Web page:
Lavender

This morning I harvested my first successful crop of lavender flowers. The large, fragrant bundle hangs in the guest bedroom allowing visitors a soothing restful night of pleasant dreams. 

The bundle came from a three-year-old shrub, the first to survive more than two springs in my garden after many years of frustrating attempts. 

Unfortunately, I suspect it’s more the result of our current drought rather than my gardening skills.

The lavenders (Lavandula ssp.) are a genus of 39 species of flowering plants in the mint family,  native to the Mediterranean region south to tropical Africa and to the southeast regions of India. The genus includes annuals, herbaceous plants, and small shrubs. Because lavender cross-pollinates easily, however, there are countless variations within the species.

Historians found lavender in use since the days of the Roman Empire. Its scented flowers have been gathered for their healing and soothing properties as well as for use as a culinary herb. 

Queen Elizabeth I of England used lavender tea for treatment of severe migraine headaches, and Cleopatra was known to favor lavender in her bath.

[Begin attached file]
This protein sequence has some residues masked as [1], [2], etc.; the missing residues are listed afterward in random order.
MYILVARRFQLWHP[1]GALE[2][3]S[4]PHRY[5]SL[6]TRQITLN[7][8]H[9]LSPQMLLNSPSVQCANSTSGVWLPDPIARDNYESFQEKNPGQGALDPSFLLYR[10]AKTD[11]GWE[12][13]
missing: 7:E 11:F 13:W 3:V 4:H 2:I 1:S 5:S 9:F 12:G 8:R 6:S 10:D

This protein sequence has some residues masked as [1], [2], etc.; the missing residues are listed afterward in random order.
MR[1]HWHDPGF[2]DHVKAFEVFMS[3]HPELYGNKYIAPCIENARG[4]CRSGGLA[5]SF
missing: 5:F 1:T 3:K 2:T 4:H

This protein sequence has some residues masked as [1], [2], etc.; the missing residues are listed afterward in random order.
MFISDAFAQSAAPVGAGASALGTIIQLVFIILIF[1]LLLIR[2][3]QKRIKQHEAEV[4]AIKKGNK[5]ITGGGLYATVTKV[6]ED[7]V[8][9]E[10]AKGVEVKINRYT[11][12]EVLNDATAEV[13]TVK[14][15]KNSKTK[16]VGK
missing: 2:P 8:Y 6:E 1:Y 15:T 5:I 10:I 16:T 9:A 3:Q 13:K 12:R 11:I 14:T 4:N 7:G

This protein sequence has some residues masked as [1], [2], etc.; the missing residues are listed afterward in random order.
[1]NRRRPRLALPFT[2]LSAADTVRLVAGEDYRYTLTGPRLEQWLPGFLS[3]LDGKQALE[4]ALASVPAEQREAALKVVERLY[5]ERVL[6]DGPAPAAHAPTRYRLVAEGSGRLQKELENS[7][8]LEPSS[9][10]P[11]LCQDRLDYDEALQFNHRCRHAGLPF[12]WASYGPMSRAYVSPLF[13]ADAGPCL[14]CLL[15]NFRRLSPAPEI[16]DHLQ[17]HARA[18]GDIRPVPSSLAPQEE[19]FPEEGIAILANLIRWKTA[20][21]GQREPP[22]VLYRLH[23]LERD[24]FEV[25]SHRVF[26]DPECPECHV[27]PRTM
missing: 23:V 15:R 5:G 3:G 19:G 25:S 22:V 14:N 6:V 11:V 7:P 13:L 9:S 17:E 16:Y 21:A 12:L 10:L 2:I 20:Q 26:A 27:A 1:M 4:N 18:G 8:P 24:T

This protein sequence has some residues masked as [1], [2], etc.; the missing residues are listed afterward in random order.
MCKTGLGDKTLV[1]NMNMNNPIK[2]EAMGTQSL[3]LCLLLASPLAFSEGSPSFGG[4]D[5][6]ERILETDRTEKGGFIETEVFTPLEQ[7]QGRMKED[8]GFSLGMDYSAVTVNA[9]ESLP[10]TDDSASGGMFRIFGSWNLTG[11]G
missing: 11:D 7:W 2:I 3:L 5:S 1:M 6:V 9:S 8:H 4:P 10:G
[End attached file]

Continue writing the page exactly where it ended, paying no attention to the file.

Sweet and savory, the delicate scent of lavender enlivens food dishes and is found in the classic herbes de Provence mixture.

Growing lavender in this part of Texas can be a challenge. 

The plants require sandy or rocky soil with a pH of 7.0. The limestone soil of west Ellis County is ideal for growing lavender while those of us with sticky black clay must amend. 

For heavy clay amend with well decomposed organic matter. Plant on mounds or hillsides to increase drainage. 

While lavender is considered drought tolerant when mature, new plants need regular watering until they are established. Overhead watering can promote fungal disease, and too much mulch will cause water retention and root rot. Ideally, mulch with sand, stone or white rocks. Plant lavender in full sun.

Plants are ready for harvest when the bottom third of the flower head is blooming. 

After the sun has dried the morning dew from the plant clip the stems down close to the foliage using sharp shears. 

Lavender stays fresh for about three days in water which should be changed daily. 

Each year after flowering, cut back the plant by one-third to one-half. Always prune or harvest plants with sterilized tools.

English lavender, known as L. angustifolia and L. x intermedia ‘Provence’ tolerate extremes of hot dry summers and wet springs as long as the roots don’t stay wet for more than a few days. 

Chefs tend to prefer angustifolia and Provence because of their lower camphor content. 

Good choices for the culinary garden are Munstead and Hidcote. 

Varieties with more robust scents are L. x intermedia such as Grosso.

Lavender Sugar: Place four or five dried lavender stems in a quart jar. Add 2 cups sugar, seal and set aside for a few weeks. The sugar can be added to drinks, fruit or any recipe calling for granulated sugar.

 

For more information on growing onions, visit http://aggie-horticulture.tamu.edu/archives/parsons/publications/onion/oniongro.html.